Sadly I never met my paternal grandmother, she died of breast cancer when my dad was sixteen. My maternal grandmother is still alive but she never actively engaged with me as a child and as a young adult I have never felt exactly akin. I therefore feel somewhat cheated of a grandmother. However, I have been fortunate to have been surrounded by some remarkable ladies from older generations who I have openly referred to as grandmother-figures or adopted grandmothers. One of these adopted grandmothers is an elegant Indian artist called Ushi. Even when she was undergoing chemotherapy and lost her hair, Ushi would wind sumptuous Indian textiles into fabric crowns and coordinate them impeccably with her shalwar kameez (or salwar kameez). Besides her family, her life passions are art, clothes and jewellery. How on earth she has managed to find Uniqlo jeans to perfectly match pieces of jewellery her husband bought her over forty years ago is beyond me.
Ushi has taught me many things, amongst her advice on relationships, art and health I have extracted this jewel to contemplate: clothes and jewellery do not have fixed rules, they are to be experimented with. There must have been only a few occasions when we have met and I have not been enthralled by a piece of her jewellery or how she has composed a costume. Whenever I have commented on what she has worn there has inevitably been a story needed to be told. She explains how a bracelet began as a necklace but she found it too heavy so she turned each strand into individual items, each one for a grandchild. There are rings that have been reset or melted numerous times to become joined or separated in accordance with Ushi’s artistic inspiration. In her mind, jewellery as worn by the previous owner, may have suited them but might not match her tastes or needs. To avoid these pieces becoming obsolete it is therefore necessary for them to be recast and reincarnated.
In the UK I feel that too many women wear the same pieces of jewellery day-in-day-out, often not taking it off for bed. With the exception of wedding and signet rings I feel this is boring to the point of thoughtless. This has not always been the case. On a visit to ‘The Cheapside Hoard’ exhibition at the Museum of London there were a number of examples of necklaces or tiaras from the late 16th and early 17th century where components could be removed, added or twisted to alter the piece’s look or use. Does this reflect the life of the modern woman? Some women I admire say they love certain pieces because they go with everything. Are we now too rushed in the morning going to work or dashing out to the gym or school run to spare an extra moment to think of exchanging our earrings or bracelet for an alternative? I challenge you to swap just one piece every other day and sense the refreshment you get.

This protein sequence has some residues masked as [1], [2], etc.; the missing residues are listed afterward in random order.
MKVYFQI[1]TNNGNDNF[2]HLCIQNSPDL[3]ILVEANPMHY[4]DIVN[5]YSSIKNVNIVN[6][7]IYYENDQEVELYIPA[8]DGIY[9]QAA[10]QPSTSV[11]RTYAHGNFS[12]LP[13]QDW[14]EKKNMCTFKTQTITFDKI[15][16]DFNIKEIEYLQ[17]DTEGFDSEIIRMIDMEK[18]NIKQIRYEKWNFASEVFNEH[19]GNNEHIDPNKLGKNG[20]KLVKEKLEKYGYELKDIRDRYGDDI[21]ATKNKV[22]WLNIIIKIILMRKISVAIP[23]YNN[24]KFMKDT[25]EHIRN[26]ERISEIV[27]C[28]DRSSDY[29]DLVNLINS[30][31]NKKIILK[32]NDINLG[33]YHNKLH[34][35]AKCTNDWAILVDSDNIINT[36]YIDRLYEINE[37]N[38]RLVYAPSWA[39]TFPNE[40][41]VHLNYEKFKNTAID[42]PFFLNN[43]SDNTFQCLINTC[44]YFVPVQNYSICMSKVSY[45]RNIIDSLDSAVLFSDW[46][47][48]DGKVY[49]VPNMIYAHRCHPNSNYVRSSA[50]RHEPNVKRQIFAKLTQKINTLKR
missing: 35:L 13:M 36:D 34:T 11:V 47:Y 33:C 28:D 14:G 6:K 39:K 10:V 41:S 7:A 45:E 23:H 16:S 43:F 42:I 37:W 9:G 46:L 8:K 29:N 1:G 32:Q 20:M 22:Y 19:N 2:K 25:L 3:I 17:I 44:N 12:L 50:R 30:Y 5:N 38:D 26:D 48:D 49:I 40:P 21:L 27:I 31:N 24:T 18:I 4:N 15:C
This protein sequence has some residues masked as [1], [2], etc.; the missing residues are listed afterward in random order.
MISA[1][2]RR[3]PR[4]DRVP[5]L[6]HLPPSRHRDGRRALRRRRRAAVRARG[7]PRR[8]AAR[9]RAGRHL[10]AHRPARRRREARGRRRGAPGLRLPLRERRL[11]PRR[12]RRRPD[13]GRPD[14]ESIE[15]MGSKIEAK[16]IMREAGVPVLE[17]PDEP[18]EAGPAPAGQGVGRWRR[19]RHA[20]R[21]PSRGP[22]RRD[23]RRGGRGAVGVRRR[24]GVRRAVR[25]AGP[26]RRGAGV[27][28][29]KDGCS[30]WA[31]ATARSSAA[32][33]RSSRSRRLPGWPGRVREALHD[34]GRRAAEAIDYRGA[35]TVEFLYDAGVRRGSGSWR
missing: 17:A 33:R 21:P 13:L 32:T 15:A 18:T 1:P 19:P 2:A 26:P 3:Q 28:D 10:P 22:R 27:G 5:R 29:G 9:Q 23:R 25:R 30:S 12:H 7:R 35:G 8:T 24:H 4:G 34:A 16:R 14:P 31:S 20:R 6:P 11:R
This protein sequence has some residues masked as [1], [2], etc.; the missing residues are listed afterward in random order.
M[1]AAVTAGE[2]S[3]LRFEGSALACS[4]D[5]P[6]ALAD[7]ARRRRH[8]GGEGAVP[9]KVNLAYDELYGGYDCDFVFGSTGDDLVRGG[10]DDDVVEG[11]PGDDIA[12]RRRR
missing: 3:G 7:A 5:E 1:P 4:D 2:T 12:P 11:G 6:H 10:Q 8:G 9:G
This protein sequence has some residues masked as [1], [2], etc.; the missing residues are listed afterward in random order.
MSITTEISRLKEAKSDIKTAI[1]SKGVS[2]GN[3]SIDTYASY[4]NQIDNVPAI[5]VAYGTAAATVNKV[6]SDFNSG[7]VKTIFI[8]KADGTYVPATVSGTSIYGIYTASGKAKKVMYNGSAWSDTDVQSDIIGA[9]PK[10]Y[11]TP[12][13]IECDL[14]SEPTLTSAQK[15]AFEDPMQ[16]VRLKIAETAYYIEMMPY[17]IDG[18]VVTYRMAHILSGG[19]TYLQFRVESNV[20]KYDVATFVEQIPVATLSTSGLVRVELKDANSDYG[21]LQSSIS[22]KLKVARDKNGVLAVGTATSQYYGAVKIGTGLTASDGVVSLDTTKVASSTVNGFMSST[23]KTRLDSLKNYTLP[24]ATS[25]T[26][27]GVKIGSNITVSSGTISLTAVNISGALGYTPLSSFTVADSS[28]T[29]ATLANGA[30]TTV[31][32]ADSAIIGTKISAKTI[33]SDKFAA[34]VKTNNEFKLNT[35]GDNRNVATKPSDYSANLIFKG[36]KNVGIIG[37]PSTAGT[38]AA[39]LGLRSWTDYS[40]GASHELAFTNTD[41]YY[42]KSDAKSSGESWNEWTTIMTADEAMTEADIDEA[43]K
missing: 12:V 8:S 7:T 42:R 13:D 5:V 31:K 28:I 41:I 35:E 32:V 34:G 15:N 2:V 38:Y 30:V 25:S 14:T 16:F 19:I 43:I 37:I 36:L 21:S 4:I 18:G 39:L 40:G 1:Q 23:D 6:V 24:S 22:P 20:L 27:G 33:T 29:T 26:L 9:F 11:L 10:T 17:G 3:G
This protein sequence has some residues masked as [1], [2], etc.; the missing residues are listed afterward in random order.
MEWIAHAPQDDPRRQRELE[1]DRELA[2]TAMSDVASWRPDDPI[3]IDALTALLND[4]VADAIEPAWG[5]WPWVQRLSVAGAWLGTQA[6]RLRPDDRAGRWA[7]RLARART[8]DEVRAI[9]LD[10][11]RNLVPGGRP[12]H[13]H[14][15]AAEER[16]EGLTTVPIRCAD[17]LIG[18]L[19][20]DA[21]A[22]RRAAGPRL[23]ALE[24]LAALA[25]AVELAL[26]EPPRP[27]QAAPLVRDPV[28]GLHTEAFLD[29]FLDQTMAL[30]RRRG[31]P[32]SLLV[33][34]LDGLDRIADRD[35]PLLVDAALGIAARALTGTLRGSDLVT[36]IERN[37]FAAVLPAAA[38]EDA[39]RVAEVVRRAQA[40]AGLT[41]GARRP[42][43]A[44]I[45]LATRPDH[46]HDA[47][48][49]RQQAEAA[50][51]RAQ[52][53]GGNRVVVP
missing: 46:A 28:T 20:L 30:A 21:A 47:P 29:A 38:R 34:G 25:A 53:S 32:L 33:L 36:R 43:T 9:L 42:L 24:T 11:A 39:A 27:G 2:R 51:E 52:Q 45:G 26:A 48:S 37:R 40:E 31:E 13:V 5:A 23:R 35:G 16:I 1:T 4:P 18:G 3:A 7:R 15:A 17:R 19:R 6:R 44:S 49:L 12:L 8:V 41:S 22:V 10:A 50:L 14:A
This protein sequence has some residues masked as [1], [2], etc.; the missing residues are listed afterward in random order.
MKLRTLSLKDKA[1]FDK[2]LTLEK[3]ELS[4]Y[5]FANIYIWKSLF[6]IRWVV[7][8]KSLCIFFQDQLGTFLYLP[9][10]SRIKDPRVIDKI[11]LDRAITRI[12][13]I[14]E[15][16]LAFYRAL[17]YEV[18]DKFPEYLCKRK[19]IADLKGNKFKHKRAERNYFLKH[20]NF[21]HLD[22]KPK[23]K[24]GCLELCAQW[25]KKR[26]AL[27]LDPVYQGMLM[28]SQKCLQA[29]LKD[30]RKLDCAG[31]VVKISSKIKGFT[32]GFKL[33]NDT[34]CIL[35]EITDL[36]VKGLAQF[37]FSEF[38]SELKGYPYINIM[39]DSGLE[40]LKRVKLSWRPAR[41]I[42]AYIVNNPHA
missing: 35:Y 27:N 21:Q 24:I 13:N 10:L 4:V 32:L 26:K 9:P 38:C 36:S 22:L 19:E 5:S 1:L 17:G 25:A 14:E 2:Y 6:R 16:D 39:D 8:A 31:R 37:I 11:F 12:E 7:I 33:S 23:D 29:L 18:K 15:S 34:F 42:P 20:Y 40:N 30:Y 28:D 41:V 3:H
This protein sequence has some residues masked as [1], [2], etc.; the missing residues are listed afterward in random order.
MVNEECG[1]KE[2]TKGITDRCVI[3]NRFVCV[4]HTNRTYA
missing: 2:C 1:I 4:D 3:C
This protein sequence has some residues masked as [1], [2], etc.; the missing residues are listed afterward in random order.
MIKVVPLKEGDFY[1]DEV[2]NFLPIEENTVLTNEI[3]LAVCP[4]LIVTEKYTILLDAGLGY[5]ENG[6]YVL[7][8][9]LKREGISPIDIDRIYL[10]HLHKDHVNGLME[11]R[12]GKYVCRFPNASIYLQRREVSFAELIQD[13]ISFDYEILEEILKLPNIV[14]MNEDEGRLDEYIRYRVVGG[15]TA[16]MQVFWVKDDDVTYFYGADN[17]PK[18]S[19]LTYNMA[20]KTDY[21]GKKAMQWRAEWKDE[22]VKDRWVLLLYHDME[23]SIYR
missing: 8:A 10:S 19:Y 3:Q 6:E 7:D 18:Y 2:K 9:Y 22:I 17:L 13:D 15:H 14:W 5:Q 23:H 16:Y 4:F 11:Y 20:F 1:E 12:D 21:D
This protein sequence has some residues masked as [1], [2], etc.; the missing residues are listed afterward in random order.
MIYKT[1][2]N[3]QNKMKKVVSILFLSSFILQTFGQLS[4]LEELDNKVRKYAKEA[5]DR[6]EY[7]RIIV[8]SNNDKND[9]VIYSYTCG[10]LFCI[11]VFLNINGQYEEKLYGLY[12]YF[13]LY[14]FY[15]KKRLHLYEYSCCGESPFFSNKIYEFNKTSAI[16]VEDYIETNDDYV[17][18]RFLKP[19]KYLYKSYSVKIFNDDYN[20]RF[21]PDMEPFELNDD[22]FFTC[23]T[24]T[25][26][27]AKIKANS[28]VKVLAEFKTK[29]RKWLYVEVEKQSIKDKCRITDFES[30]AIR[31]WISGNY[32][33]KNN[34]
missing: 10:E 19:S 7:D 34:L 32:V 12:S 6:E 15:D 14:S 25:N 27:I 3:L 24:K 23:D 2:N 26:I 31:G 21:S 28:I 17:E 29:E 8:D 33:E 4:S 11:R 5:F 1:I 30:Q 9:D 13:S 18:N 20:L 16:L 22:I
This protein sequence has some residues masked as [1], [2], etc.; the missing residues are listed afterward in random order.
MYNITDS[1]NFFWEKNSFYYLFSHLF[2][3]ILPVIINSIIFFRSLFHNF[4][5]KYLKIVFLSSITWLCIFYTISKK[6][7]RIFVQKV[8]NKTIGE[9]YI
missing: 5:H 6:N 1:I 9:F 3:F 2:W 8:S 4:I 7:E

Other women have mentioned they could not bear to remove a particular adornment from their body because it holds such a high sentimental value. Ushi and my argument would be that by resetting or moulding something new from a beloved treasure, the treasure is adapting and moving with your life.
For once, I am a practitioner of what I preach. Whilst studying in China my dad came with his new wife Jill to visit. Jill was on the hunt for cheap strings of pearls. In the alleys of Shanghai’s Tianzifang (formerly Taikang Lu) we found a small emporium. Thanks to my limited second year uni Chinese skills I managed to negotiate a mutually agreeable price for a string Jill liked. By way of thanks my dad purchased a delicate triple string of the smallest pearls I have ever seen, twisted around my neck the beads glossy nature transported me to sundowners on some imaginary beach. As bought, they were simple enough to match most outfits and small enough to suit my young skin and petite frame. For my birthday just gone, my brother gave me a stunning jade elephant pendant salvaged from the Tek Sing wreck he found in an antiques shop whilst visiting our dad in his hometown of York. I loved it but had no idea how I was going to wear it.
After a number of nights pondering and sketching in my head I had the idea of attaching the pendant to the pearl necklace my dad had given to me two years previously. I took the separate components in to Bolder & Co in Richmond, London, to see if they could restring the necklace for me. The girls in there were so delightful, not to mention helpful. They loved my idea and suggested putting a jump ring through the whole in the pendant so I could slip it on and off the necklace. This meant I could not only consider further about securing the elephant for good on to the necklace but hang it on to other chains. The union could not be more perfect: two entirely separate pieces from China have been brought together thanks to serendipity by the men in my family. Now I can wear these tokens from them at the same time.
 The Tek Sing (Chinese, “True Star”) was a large three-masted Chines- ocean-going junk which sank on February 6 1822 in an area of the South China Sea Sea known as the Belvideere Shoals. Sailing from the port of Amoy (now Xiamen, China), the Tek Sing was bound for Batavia, Dutch East Indies (now Jakarta, Indonesia) laden with a large cargo of porcelain goods and 1600 Chinese immigrants. After a month of sailing, the Tek Sing’s captain attempted a shortcut and ran aground on a reef. On May 12, 1999, British marine salvor Michae Hatcher discovered the wreck of the Tek Sing in an area of the South China Sea north of Java, east of Sumatra and south of Singapore. His crew raised about 350,000 pieces of the ship’s cargo in what is described as the largest sunken cache of Chinese porcelain ever recovered.